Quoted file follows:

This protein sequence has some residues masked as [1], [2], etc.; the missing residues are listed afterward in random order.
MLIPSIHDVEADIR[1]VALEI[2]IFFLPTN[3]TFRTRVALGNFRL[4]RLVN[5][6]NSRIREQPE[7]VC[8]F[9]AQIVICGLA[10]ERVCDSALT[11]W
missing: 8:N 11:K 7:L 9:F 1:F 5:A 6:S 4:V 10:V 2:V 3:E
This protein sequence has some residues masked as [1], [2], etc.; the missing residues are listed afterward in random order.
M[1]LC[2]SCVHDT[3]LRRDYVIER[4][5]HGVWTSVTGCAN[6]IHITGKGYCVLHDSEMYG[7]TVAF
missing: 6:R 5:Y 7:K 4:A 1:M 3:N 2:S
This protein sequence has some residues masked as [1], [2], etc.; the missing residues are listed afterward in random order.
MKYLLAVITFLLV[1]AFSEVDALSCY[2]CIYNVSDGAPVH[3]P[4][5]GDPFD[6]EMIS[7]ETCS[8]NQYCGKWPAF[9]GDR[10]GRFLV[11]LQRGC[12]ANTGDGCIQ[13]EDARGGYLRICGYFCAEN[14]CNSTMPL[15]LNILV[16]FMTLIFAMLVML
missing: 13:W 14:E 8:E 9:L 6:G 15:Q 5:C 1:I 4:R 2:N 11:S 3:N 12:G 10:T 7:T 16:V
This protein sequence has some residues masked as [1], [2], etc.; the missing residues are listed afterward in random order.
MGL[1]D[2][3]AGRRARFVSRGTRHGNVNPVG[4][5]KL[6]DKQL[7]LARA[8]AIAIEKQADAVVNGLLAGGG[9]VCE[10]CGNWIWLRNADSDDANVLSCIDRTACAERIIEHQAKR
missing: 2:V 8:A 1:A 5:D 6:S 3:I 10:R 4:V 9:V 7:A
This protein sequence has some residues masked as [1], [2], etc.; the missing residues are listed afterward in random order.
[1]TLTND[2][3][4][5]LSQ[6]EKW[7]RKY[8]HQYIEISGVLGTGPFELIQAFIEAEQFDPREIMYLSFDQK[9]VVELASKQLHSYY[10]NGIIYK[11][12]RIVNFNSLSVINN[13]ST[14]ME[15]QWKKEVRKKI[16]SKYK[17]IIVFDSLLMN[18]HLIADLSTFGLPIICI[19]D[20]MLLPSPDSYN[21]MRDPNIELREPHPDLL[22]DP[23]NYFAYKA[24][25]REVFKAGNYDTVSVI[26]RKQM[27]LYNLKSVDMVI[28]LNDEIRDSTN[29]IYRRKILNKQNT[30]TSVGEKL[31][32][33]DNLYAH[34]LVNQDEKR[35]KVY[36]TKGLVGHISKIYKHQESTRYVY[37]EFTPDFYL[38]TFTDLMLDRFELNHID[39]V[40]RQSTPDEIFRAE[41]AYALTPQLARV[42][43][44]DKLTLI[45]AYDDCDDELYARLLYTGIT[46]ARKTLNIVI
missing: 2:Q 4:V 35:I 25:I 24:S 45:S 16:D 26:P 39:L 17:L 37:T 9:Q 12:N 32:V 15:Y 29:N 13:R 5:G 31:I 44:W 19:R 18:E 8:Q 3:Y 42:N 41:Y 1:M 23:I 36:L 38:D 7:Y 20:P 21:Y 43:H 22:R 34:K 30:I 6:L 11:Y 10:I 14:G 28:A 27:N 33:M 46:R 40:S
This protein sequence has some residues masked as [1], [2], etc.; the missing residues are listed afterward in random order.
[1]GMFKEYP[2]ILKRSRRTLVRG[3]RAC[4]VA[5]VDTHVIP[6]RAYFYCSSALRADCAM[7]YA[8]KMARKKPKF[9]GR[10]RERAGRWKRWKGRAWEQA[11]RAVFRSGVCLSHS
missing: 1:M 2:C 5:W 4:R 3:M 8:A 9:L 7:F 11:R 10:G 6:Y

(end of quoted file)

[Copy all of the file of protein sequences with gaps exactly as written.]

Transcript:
This protein sequence has some residues masked as [1], [2], etc.; the missing residues are listed afterward in random order.
MLIPSIHDVEADIR[1]VALEI[2]IFFLPTN[3]TFRTRVALGNFRL[4]RLVN[5][6]NSRIREQPE[7]VC[8]F[9]AQIVICGLA[10]ERVCDSALT[11]W
missing: 8:N 11:K 7:L 9:F 1:F 5:A 6:S 4:V 10:V 2:V 3:E
This protein sequence has some residues masked as [1], [2], etc.; the missing residues are listed afterward in random order.
M[1]LC[2]SCVHDT[3]LRRDYVIER[4][5]HGVWTSVTGCAN[6]IHITGKGYCVLHDSEMYG[7]TVAF
missing: 6:R 5:Y 7:K 4:A 1:M 3:N 2:S
This protein sequence has some residues masked as [1], [2], etc.; the missing residues are listed afterward in random order.
MKYLLAVITFLLV[1]AFSEVDALSCY[2]CIYNVSDGAPVH[3]P[4][5]GDPFD[6]EMIS[7]ETCS[8]NQYCGKWPAF[9]GDR[10]GRFLV[11]LQRGC[12]ANTGDGCIQ[13]EDARGGYLRICGYFCAEN[14]CNSTMPL[15]LNILV[16]FMTLIFAMLVML
missing: 13:W 14:E 8:E 9:L 6:G 15:Q 5:C 1:I 4:R 2:N 11:S 3:N 12:G 10:T 7:T 16:V
This protein sequence has some residues masked as [1], [2], etc.; the missing residues are listed afterward in random order.
MGL[1]D[2][3]AGRRARFVSRGTRHGNVNPVG[4][5]KL[6]DKQL[7]LARA[8]AIAIEKQADAVVNGLLAGGG[9]VCE[10]CGNWIWLRNADSDDANVLSCIDRTACAERIIEHQAKR
missing: 2:V 8:A 1:A 5:D 6:S 3:I 10:R 4:V 9:V 7:A
This protein sequence has some residues masked as [1], [2], etc.; the missing residues are listed afterward in random order.
[1]TLTND[2][3][4][5]LSQ[6]EKW[7]RKY[8]HQYIEISGVLGTGPFELIQAFIEAEQFDPREIMYLSFDQK[9]VVELASKQLHSYY[10]NGIIYK[11][12]RIVNFNSLSVINN[13]ST[14]ME[15]QWKKEVRKKI[16]SKYK[17]IIVFDSLLMN[18]HLIADLSTFGLPIICI[19]D[20]MLLPSPDSYN[21]MRDPNIELREPHPDLL[22]DP[23]NYFAYKA[24][25]REVFKAGNYDTVSVI[26]RKQM[27]LYNLKSVDMVI[28]LNDEIRDSTN[29]IYRRKILNKQNT[30]TSVGEKL[31][32][33]DNLYAH[34]LVNQDEKR[35]KVY[36]TKGLVGHISKIYKHQESTRYVY[37]EFTPDFYL[38]TFTDLMLDRFELNHID[39]V[40]RQSTPDEIFRAE[41]AYALTPQLARV[42][43][44]DKLTLI[45]AYDDCDDELYARLLYTGIT[46]ARKTLNIVI
missing: 2:Q 4:V 35:I 25:I 24:S 45:S 16:D 26:P 39:L 17:L 37:T 9:Q 12:N 32:V 15:Y 29:N 13:R 5:G 31:I 44:W 19:R 18:E 8:Q 3:Y 42:N 41:Y 1:M 23:I 36:L 38:D 7:Y 20:P 21:Y 43:H 22:R 34:K 30:I 6:L 11:Y 10:I 14:G 28:A 27:N 33:M 46:R 40:S
This protein sequence has some residues masked as [1], [2], etc.; the missing residues are listed afterward in random order.
[1]GMFKEYP[2]ILKRSRRTLVRG[3]RAC[4]VA[5]VDTHVIP[6]RAYFYCSSALRADCAM[7]YA[8]KMARKKPKF[9]GR[10]RERAGRWKRWKGRAWEQA[11]RAVFRSGVCLSHS
missing: 1:M 2:C 5:W 4:R 3:M 8:A 9:L 7:F 11:R 10:G 6:Y